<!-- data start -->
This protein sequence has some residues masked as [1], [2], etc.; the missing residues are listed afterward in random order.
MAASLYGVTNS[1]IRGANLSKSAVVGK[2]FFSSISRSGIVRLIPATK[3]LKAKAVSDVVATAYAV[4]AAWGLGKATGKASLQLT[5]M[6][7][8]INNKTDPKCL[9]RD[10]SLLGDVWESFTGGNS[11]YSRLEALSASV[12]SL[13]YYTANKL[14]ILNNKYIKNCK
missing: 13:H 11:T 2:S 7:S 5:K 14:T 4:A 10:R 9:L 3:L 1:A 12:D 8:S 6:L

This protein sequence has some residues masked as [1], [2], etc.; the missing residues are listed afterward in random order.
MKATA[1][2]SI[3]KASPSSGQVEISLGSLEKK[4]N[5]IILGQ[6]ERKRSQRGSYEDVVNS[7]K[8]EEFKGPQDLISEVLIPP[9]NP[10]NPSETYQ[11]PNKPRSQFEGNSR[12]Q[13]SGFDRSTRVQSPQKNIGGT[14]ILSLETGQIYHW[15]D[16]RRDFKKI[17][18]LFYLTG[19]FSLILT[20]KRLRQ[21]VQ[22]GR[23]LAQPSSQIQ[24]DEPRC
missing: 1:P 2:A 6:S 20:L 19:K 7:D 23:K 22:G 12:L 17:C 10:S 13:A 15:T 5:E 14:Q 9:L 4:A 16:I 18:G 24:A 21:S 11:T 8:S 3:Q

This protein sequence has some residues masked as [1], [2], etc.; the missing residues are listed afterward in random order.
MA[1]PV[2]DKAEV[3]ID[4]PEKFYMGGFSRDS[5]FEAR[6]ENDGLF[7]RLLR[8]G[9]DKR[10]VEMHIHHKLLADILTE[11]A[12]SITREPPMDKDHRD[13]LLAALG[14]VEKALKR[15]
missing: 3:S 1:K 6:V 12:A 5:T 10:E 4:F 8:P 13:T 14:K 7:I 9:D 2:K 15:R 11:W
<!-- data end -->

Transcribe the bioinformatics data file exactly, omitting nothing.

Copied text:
This protein sequence has some residues masked as [1], [2], etc.; the missing residues are listed afterward in random order.
MAASLYGVTNS[1]IRGANLSKSAVVGK[2]FFSSISRSGIVRLIPATK[3]LKAKAVSDVVATAYAV[4]AAWGLGKATGKASLQLT[5]M[6][7][8]INNKTDPKCL[9]RD[10]SLLGDVWESFTGGNS[11]YSRLEALSASV[12]SL[13]YYTANKL[14]ILNNKYIKNCK
missing: 13:H 11:T 2:S 7:S 5:K 14:T 4:A 10:R 9:L 3:L 1:A 12:D 8:S 6:L

This protein sequence has some residues masked as [1], [2], etc.; the missing residues are listed afterward in random order.
MKATA[1][2]SI[3]KASPSSGQVEISLGSLEKK[4]N[5]IILGQ[6]ERKRSQRGSYEDVVNS[7]K[8]EEFKGPQDLISEVLIPP[9]NP[10]NPSETYQ[11]PNKPRSQFEGNSR[12]Q[13]SGFDRSTRVQSPQKNIGGT[14]ILSLETGQIYHW[15]D[16]RRDFKKI[17][18]LFYLTG[19]FSLILT[20]KRLRQ[21]VQ[22]GR[23]LAQPSSQIQ[24]DEPRC
missing: 1:P 2:A 6:S 20:L 19:K 7:D 23:K 22:G 12:L 17:C 10:S 13:A 15:T 5:E 14:Q 9:L 4:A 16:I 18:G 24:A 21:S 11:T 8:S 3:Q

This protein sequence has some residues masked as [1], [2], etc.; the missing residues are listed afterward in random order.
MA[1]PV[2]DKAEV[3]ID[4]PEKFYMGGFSRDS[5]FEAR[6]ENDGLF[7]RLLR[8]G[9]DKR[10]VEMHIHHKLLADILTE[11]A[12]SITREPPMDKDHRD[13]LLAALG[14]VEKALKR[15]
missing: 3:S 1:K 6:V 12:A 5:T 10:E 4:F 8:P 13:T 14:K 7:I 9:D 2:K 15:R 11:W